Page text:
According to the report, this intermingling of state and commercial objectives “raise[s] concerns about the ability of U.S. regulators to manage the risks of investment from state-influenced entities.”  Specifically, the report notes the following challenges regarding Chinese investment in the United States:

  • “First, most Chinese FDI in the United States (outside of real estate investments) is targeting industries deemed strategic by the Chinese government.”
  • “Second, some private Chinese companies operating in strategic sectors are private only in name. Instead, the state extends its influence through an array of measures, including financial support and other incentives, to influence business decisions and achieve state goals.”
  • “Third, some Chinese firms are utilizing increasingly sophisticated methods to acquire strategic U.S. entities. Chinese companies employ a myriad of methods to circumvent U.S investment laws and regulations, including obscuring government-influenced investments through shell companies, conducting cyber espionage campaigns to financially weaken and then acquire U.S. firms, and claiming immunity from U.S. lawsuits under [the Foreign Sovereign Immunities Act].”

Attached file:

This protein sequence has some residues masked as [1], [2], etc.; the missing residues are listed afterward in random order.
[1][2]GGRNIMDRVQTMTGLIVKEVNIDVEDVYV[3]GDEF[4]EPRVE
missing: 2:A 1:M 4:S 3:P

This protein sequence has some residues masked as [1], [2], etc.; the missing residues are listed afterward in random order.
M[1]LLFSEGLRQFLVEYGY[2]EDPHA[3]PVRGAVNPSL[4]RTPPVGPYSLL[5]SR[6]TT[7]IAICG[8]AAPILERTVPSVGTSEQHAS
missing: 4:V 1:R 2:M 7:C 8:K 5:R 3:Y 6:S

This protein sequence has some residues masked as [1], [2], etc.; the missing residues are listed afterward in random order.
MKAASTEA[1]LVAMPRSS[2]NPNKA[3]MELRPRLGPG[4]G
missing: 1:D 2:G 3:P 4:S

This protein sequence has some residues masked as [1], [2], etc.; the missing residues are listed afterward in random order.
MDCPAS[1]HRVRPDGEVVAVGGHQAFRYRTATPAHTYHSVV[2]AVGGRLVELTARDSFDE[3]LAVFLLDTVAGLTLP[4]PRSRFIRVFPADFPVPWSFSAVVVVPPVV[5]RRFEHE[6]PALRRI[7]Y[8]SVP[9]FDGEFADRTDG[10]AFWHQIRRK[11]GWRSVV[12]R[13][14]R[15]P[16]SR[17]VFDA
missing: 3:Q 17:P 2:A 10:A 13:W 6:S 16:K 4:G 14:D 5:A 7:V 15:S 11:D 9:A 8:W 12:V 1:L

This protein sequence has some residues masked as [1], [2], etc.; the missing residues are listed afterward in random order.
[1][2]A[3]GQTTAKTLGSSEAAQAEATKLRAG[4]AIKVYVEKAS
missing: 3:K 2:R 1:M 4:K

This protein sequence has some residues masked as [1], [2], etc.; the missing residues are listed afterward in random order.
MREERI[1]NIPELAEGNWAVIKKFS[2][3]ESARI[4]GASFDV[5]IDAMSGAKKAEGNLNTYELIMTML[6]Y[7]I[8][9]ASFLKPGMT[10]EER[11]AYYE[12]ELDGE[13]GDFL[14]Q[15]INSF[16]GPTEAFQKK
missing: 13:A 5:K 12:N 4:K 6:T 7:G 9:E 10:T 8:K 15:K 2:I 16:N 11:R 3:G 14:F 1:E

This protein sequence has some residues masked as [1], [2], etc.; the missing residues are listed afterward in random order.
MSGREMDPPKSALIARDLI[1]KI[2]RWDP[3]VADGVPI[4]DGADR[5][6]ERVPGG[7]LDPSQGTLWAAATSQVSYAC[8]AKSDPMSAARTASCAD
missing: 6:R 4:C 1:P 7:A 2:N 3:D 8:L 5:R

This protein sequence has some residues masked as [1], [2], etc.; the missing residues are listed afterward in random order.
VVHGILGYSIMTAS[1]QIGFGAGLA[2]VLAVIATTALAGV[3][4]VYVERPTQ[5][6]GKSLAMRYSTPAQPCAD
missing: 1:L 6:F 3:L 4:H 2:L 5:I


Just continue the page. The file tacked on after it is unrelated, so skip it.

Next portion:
The report is available on USCC’s website, here.

USTR Year in Review & Potential 2018 Trade Policy Changes Webinar

Posted in Announcements

In the first year of his Administration, President Trump has taken several actions that are creating trade uncertainties for businesses and governments worldwide. Join us for a policy and law briefing to learn about new opportunities and challenges presented by the Administration’s actions in its first year, how new trade policies may affect domestic and foreign organizations, and what is to come in 2018.